I think the best management advice I ever received was a reminder that I, as a leader, accomplish all of my work through the people on my team.
Therefore, my goals as a leader are:
- to make sure that the team members I am privileged to lead are happy, engaged, productive and
- those team members are working within a system of work that is continually optimized to accomplish clearly articulated goals quickly, cost-effectively and without defect.
That first leadership goal raises the question: What makes employees happy, engaged and productive? Over the years I have observed that most employees want the same things:
- Employees want to feel like they are part of a something important, a mission that transcends the daily activities of their workplace. Healthcare leaders are lucky because we have a great story to tell about caring for the people in our communities that is easily embraced. Lately I have expanded our mission to include transforming the healthcare system to provide better, safer and less expensive care.
- Employees want to feel that they bring meaningful contributions to the mission. Employees do not want to be over-managed. My greatest management mistakes were micro-managing employees. My greatest frustration as an employee was being micro-managed, especially when the supervisor was less capable. Leaders need to provide employees the big picture, direction, and periodic feedback – then get out of the way.
- Employees want to be recognized for their contributions. Studer Group provides great guidance to leaders on how to recognize employees.
- Employees want their leaders to have their backs, and in turn they will have yours. When the division as a whole lets down their customers the leader needs to accept responsibility, never singling out anybody in the organization. We are imperfect people. Mistakes are made. Leaders need to create a culture where we treat mistakes as learning opportunities and not times to dole out punishment. Leaders need to lead by example and admit when they make mistakes and to vow to learn from that mistake in order to do better in the future.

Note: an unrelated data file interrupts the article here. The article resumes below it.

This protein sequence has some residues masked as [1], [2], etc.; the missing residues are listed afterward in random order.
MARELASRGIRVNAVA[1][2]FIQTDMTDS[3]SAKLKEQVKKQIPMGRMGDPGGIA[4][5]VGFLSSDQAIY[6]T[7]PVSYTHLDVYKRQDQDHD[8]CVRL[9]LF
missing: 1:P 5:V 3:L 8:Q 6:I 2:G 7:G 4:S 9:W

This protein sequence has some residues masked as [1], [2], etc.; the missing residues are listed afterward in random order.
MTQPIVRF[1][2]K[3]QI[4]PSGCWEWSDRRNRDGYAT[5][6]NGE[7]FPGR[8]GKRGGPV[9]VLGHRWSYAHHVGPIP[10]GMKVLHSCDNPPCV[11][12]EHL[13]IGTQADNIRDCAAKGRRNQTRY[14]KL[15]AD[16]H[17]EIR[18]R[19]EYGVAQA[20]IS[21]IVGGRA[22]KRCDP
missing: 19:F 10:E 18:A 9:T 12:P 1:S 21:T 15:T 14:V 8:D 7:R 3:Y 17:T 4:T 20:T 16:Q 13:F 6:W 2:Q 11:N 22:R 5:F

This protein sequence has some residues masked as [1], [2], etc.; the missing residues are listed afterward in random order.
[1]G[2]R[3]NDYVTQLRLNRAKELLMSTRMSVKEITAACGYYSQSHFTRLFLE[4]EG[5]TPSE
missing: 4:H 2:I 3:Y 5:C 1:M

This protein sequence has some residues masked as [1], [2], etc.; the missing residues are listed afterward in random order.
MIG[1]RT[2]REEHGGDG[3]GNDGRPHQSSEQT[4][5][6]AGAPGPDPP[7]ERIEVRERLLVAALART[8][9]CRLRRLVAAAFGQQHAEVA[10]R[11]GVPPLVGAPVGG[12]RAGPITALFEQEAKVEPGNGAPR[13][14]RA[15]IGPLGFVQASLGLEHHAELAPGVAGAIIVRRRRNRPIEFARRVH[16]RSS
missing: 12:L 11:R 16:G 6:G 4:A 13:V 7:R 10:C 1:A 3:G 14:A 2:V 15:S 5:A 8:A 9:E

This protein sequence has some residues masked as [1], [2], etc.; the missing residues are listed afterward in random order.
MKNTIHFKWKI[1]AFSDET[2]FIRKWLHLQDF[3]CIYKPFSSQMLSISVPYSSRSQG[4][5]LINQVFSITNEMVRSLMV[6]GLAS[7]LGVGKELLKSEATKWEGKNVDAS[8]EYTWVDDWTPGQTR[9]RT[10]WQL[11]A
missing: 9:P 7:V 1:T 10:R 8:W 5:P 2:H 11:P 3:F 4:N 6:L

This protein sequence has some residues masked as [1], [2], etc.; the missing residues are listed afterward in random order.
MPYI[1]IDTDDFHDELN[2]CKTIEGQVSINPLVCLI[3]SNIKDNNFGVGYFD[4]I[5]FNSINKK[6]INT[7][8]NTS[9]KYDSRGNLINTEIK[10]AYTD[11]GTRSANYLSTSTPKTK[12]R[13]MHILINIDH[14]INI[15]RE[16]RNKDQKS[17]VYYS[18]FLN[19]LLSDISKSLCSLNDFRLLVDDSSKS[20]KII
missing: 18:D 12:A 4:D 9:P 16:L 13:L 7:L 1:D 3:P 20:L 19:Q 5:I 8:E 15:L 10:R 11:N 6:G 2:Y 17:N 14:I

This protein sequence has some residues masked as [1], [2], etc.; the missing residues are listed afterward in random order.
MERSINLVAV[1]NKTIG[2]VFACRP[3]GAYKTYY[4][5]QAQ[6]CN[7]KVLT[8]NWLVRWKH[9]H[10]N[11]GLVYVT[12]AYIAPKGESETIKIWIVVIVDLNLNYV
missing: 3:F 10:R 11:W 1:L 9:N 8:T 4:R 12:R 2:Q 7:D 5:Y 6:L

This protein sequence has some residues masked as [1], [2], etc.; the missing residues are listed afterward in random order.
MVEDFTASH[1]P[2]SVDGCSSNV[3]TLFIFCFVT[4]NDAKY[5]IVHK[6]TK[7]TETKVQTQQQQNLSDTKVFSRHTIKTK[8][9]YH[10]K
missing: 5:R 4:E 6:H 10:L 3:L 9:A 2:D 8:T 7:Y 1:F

- Employees want leaders that ask them what they need to do their job better and what are management’s misconceptions that negatively impact productivity and quality. Employees can accept constraints if they understand them.
- Employees want to know managers are concerned about their satisfaction and continually gauging what can be done to improve the workplace, even if it is already a highly regarded workplace.
- Employees want to be surrounded by other high performers that have the same passion achievement and good work. That means leaders need to address performance issues in a timely and candid manner.
What would you add?
4 thoughts on “What Employees Want”
Hi Will – not sure this is an actual point or more just a guiding principle. I’ve found when managing people that – as we all do – there’s a degree of belly aching and venting that happens. Importantly as a manager I’ve always tried to listen to that without judgement (except for when a line is crossed in terms of criticizing someone else’s work). Being open to all feedback is important and the replay to the employee can take many forms…in some cases just placing their feedback in context can help them understand why certain things happen; they may not have had visibility beforehand.
So, in summary, seek first to listen & understand…don’t jump to conclusions.
I would strongly agree with your thoughts– and I might add a couple items based upon my experience:
8. Employees want to know they’ve got a viable career path. I always attempted to take a personal interest in my team by understanding their areas of interest, then help them build a plan to achieve their career goals. This included a lot of coaching around skill enhancement, network building, aptitude for proposed path, internal interview process, etc…
9. Employees want to have fun! It’s important to build comraderie within the team. I’d set up informal contests or events that encouraged teaming or good natured competition.
10. Employees want to be challenged! And I don’t necessarily mean challeneged around their assigned tasks or goals. I’d challenge my team by asking for their input on strategy questions or how they might handle complex issues. I wanted to stretch their mind and spur creativity.
Scott, I love these! I now consider them part of the official list. Thanks.